SINGAPORE, "A sudden turn" by USS John S. McCain triggered its deadly collision with an oil tanker in the eastern waters of Singapore last year, an investigative report said Thursday.
The U.S. guided-missile destroyer and the Liberia-registered oil tanker Alnic MC ran into each other on Aug. 21, 2017, killing 10 American sailors and wounding five others.
At the time when the incident occurred, the U.S. warship made a sudden turn, causing it to "head into the path" of the oil tanker, said the report released by the Transport Safety Investigation Bureau of the Singapore Transport Ministry.
The action by the U.S. vessel was due to "a series of missteps that took place after a transfer of propulsion controls," which led to a confusion as to which station had steering control, and an unintentional reduction of the port engine throttle which increased the rate of the vessel's turn to port, the report added.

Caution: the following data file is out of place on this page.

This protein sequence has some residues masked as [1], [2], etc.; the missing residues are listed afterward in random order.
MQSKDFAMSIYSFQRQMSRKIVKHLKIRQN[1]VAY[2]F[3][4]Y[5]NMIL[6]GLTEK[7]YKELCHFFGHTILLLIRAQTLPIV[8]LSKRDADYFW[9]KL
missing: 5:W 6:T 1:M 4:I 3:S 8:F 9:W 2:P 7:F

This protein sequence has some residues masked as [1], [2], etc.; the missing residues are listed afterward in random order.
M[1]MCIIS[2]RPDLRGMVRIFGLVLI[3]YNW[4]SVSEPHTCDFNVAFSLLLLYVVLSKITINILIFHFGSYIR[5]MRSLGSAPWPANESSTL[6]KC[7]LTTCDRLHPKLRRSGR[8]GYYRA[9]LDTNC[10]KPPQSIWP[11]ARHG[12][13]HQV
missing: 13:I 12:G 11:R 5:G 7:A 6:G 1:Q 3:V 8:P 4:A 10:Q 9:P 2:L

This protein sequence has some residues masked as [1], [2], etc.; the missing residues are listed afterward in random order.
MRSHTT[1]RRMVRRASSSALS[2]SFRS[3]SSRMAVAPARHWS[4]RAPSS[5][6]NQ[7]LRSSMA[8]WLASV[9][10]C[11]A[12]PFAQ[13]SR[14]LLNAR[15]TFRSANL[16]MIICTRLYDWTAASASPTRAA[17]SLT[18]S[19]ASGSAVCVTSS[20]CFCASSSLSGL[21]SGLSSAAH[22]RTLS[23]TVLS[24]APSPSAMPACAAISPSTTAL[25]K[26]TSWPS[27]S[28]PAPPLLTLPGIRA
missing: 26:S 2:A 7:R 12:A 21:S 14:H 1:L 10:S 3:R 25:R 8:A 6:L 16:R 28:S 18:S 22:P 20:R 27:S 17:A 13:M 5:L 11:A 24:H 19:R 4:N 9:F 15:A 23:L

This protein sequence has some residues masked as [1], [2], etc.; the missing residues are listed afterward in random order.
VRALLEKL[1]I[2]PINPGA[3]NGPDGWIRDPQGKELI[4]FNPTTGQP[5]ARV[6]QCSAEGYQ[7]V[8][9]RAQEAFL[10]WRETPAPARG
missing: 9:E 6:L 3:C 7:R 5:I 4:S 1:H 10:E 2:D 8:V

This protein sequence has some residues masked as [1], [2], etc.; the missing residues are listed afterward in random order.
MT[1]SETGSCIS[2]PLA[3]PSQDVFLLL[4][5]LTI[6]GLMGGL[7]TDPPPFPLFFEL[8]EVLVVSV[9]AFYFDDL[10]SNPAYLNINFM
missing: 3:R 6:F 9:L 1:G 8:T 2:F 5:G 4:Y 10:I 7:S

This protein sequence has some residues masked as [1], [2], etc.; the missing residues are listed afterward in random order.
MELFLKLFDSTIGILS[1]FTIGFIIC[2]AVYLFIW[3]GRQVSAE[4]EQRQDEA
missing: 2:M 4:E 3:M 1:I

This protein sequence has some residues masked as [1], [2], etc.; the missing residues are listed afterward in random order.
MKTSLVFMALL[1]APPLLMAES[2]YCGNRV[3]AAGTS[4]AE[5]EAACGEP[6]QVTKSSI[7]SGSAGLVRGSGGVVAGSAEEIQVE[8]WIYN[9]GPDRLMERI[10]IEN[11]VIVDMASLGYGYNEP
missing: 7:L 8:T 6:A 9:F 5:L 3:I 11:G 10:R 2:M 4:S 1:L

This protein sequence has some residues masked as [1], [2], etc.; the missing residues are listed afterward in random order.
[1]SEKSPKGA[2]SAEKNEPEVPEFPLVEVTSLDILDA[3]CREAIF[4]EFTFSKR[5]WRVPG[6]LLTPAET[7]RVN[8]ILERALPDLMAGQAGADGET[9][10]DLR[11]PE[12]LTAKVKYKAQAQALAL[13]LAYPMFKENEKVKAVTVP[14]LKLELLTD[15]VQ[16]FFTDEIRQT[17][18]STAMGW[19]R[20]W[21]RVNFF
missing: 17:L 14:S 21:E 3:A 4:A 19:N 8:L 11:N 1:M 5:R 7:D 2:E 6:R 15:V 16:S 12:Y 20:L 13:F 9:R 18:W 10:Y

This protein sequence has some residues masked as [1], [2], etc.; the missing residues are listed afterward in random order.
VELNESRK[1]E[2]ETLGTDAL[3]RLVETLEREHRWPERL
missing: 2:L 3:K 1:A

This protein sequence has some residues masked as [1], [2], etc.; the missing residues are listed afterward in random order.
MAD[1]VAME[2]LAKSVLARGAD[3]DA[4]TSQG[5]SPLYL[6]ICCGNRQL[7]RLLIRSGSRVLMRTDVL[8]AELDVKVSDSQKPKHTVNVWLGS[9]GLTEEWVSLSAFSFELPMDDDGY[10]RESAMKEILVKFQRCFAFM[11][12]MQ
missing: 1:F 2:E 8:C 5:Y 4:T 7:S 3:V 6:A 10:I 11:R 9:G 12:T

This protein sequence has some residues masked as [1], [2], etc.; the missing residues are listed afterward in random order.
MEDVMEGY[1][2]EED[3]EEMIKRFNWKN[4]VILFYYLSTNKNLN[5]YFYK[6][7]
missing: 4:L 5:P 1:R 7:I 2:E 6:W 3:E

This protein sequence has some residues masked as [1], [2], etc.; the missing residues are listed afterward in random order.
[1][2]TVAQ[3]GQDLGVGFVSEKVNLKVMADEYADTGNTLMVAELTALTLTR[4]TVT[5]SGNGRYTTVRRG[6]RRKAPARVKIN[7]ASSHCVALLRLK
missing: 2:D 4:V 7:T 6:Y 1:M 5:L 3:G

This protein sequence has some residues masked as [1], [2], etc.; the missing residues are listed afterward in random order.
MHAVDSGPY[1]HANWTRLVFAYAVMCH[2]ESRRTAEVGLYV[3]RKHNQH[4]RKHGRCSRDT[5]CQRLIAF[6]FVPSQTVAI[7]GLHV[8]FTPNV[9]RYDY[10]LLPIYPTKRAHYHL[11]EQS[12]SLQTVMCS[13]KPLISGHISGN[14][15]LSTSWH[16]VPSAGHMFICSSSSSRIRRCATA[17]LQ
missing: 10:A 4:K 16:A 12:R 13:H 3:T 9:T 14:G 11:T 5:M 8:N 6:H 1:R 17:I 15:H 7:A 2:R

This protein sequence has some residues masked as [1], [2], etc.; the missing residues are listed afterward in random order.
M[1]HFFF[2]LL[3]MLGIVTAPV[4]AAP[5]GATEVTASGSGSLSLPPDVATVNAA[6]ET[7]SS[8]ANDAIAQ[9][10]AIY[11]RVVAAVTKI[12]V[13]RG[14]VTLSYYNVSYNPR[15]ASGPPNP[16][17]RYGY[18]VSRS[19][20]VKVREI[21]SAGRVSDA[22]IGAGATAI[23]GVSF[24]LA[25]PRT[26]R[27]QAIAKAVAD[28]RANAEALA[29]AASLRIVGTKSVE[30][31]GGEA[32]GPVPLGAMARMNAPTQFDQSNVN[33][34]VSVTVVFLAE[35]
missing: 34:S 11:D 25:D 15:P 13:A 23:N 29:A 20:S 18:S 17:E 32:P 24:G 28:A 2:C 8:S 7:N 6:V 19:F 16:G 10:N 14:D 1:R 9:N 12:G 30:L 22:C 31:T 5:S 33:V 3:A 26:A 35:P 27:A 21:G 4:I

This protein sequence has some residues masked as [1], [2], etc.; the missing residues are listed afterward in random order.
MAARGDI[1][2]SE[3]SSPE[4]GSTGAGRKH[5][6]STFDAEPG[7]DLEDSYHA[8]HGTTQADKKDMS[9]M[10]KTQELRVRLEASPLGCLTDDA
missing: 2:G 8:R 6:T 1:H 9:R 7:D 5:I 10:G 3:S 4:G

The crew did not recognize the processes involved in the transfer of propulsion and steering control, the report said.
They were "likely to have lacked the requisite knowledge of the steering control system due to inadequacies in training and familiarization," the report noted.
Several sailors on watch during the collision with control over steering were temporarily assigned from another U.S. naval vessel which had steering control systems that were "significantly different" from the McCain, the report said.
The crew on the oil tanker had presumed that the U.S. warship would pass by safely and the actions they took were insufficient to avoid the collision, as it happened within three minutes of McCain's turning to port, said the report.
Source: NAM News Network